Lastly, I thought it was quite amusing that the co-author Karl Rusnak chose to give the Mink's alter ego his own name in reverse, "Kansur."
Bludworm
Some of the characters felt a bit flat, and certain tropes seem a little too standard for such an odd book. The good moments in this book (and there are many) more than redeem its sub-par elements, and the whole is something quite enjoyable indeed. Dalrymple's artwork, and guest artwork by Panter, are wonderful.
Arryar
Written by Jonathan Lethem, the author of 'Motherless Brooklyn', 'The Fortress of Solitude' and 'Chronic City', this brilliant re-imagining of Steve Gerber's bizarre 70's superhero is illustrated by Farel Dalrymple, with guest art by legendary RAW-contributor Gary Panter and highly-respected MOME-regular Paul Hornschemeier (who also handles the colors). Any connoisseurs of Sequential Art -- an appellation I love; it gets to the most basic elements of the medium, technical without being pretentious; 'Graphic Novel', which I dislike, has been the preferred term since the 90's, but excludes short story collections, Non-fiction work, and wordless comics -- should check out the single most impressive book Marvel has produced.

Jonathan Lethem is one of the most imaginative and acclaimed novelists of his Post-Millennial generation. His work is idea-heavy, and though he often references comic-book and science-fiction themes, the awards piling up around him as he taps away on his keyboard, his skillfully crafted prose, and virtuoso plotting, all keep him well-ensconced in the 'Literature' section at the local bookstore, instead of the Genre Ghettos of Science Fiction and Fantasy. Michael Chabon, who is Lethems' nemesis in every way (or perhaps Lethem is Chabons' nemesis), is also devoted to comic-books, SF, and pulp-fiction. His Pulitzer Prize-winning masterpiece, 'The Amazing Adventures of Kavalier and Clay', told the story of two young Jewish men who left Europe for America, where they made their names in the nascent comic-book industry of the 30's with 'The Escapist'. Loosely based on the creators of Superman, Joe Shuster and Jerry Siegel, it incorporates the experiences of the many young Jewish immigrants who helped build the comic-book format and the concept of Superheroes (Stan Lee, Joe Simon, Jack Kirby, Al Feldstein, Harvey Kurtzman, Bernie Krigstein, etc.). When he moved to try his hand as a comic-writer, telling the story of 'The Escapist' in a meta-textual spinoff Grant Morrison would approve of, it came out as a solid, but mostly uninspired debut in his newest medium. Douglas Rushkoff, a respected writer, created a dull mess called 'Testament' for Vertigo.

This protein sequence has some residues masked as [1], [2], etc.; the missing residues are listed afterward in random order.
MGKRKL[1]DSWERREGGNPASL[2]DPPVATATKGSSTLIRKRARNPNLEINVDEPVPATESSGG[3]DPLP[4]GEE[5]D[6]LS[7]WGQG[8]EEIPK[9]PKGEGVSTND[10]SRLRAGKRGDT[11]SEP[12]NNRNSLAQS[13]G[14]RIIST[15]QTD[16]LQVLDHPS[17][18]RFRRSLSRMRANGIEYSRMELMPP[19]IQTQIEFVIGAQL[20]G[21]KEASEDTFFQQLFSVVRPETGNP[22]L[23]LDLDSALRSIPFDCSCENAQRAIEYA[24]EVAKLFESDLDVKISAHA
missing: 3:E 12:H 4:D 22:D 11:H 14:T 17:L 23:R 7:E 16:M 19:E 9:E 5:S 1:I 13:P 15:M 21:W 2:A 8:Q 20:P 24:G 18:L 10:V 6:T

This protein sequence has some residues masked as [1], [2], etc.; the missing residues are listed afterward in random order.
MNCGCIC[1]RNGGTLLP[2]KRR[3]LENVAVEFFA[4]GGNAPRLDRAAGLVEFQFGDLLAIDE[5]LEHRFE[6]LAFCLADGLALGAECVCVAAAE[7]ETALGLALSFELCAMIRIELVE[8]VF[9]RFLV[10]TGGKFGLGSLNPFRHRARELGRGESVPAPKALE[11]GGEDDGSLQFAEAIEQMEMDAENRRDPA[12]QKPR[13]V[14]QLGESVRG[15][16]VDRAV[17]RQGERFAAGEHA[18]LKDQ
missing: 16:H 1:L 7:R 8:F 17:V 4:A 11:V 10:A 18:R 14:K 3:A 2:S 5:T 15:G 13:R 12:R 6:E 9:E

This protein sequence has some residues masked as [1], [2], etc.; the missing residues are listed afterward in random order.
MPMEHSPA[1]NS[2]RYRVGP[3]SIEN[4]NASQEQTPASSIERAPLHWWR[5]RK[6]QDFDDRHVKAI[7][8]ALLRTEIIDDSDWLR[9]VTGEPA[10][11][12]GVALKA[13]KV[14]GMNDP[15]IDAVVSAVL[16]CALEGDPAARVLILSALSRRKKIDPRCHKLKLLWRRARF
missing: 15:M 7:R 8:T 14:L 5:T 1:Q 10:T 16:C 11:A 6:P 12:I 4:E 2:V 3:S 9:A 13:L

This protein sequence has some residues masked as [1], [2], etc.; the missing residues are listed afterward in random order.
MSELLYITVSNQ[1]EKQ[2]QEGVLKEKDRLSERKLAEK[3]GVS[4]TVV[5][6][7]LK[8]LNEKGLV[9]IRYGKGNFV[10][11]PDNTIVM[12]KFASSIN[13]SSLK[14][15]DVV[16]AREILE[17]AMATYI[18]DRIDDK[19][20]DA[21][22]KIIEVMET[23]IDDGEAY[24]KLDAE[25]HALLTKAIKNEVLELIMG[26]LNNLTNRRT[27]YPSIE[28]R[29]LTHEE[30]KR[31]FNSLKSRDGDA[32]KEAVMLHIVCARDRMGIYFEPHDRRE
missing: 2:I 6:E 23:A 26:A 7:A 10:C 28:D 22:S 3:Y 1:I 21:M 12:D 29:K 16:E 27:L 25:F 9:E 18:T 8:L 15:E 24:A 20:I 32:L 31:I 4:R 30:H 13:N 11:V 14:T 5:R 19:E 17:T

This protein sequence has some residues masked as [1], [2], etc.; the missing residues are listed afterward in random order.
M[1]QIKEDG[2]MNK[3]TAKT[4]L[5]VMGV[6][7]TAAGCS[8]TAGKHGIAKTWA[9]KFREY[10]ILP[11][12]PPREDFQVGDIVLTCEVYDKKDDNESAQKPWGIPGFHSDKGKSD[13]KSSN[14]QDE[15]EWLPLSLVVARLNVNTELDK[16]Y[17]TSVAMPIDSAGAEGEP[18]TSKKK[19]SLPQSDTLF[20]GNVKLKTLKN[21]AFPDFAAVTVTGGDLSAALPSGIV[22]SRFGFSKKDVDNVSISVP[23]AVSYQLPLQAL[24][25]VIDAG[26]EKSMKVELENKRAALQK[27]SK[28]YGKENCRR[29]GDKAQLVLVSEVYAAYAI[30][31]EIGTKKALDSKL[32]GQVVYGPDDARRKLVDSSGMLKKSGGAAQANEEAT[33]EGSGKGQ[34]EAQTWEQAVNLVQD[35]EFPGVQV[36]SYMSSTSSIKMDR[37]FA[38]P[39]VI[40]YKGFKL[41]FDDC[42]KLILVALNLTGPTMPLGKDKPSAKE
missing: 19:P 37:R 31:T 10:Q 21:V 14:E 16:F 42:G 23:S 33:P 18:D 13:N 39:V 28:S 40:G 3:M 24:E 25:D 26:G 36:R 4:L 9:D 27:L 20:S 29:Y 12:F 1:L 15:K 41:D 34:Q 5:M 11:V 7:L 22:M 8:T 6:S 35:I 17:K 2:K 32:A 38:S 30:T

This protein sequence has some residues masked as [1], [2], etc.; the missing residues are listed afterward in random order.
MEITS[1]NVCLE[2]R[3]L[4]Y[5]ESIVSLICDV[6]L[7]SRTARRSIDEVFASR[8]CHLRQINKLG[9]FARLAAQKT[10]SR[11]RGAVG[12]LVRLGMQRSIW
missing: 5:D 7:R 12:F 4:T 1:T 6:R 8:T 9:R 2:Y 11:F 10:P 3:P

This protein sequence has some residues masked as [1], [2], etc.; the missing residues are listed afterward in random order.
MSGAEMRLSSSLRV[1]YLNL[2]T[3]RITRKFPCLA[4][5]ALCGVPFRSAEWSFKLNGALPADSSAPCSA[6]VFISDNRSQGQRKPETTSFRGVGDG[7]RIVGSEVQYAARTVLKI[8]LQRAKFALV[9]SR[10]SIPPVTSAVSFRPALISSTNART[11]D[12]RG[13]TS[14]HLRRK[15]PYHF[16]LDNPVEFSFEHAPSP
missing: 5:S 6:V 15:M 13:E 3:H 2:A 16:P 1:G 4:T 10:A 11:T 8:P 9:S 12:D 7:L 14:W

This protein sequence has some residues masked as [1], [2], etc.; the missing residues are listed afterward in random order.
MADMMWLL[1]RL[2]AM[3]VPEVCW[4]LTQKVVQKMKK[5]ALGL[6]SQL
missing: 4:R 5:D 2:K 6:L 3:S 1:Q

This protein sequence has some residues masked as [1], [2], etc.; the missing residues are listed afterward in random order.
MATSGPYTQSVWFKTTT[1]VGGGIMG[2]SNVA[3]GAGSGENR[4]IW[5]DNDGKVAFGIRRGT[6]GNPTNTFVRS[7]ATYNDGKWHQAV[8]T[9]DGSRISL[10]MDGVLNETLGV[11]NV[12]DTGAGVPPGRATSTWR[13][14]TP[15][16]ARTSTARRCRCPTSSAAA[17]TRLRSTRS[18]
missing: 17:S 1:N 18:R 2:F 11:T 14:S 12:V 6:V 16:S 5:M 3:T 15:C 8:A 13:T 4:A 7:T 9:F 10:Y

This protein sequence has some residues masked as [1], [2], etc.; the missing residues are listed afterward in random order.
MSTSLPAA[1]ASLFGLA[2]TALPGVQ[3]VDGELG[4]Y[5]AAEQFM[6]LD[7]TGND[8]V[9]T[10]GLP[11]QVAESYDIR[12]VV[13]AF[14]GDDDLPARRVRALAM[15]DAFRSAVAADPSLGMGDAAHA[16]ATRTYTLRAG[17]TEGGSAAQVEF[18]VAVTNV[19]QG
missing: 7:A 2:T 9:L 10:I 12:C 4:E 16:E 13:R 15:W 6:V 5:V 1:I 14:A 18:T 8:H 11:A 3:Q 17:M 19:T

Lethem successfully makes the transition to sequential art, unlike his peers. He retains the weirdness of the 70's series and adds weirdness of his own. The character of 'The Mink', a nominal superhero whose boasting and shameless attempts at commodifying his brand contrasts with his occasional bravery and competence, is unforgettable and hilarious. This tale of an alien order of superheroes, determined to stop a nano-robotic epidemic that has wiped out planets across the galaxy, is perfectly suited for Lethem. When this plague reaches earth, turning humans into zombie-like slaves immediately compelled to build macro-scale robot warriors programmed to hunt down and kill their various Omega rivals, young Alexander Island is attacked by these Omega-hunters, losing both parents in the process. Even more disturbing, he learns that they were quite obviously not his biological parents, since they too were robots. As the incredibly bright young man finds a new home, a new school, and new friends (despite his intellect and manners), he begins to learn the secrets of his origin, and the role he must play in saving the planet he knows as home. This beautifully designed hardcover collects what is unquestionably one of the best mainstream comics of the new millennium. Farel Dalrymple is one of the most unique artists in comics and illustration, and his work on Omega the Unknown is 260 pages, two endpapers, two covers and a dust-jacket of the best art in modern mainstream superhero comics history. I know the names that people could throw like weapons in rebuttal -- Alex Ross (Marvels), Dave McKean (Arkham Asylum), Lee Bermejo (Joker), Paul Pope (Batman: Year 100), J.H. Williams III (Batwoman: Elegy), Frank Quitely (All-Star Superman), Eduardo Risso (Batman: Broken City) -- because those are the names I would throw. Those are personal favorites; but for one single virtuoso effort, Omega the Unknown is unassailable, the dark horse that takes it all. Apparently Marvel is letting this under-appreciated masterpiece go quietly out-of-print, and yet you can pick it up from marketplace sellers for the cost of shipping. It's such a great book, I had to buy a second copy... for this price, even at full price, this is a must-buy.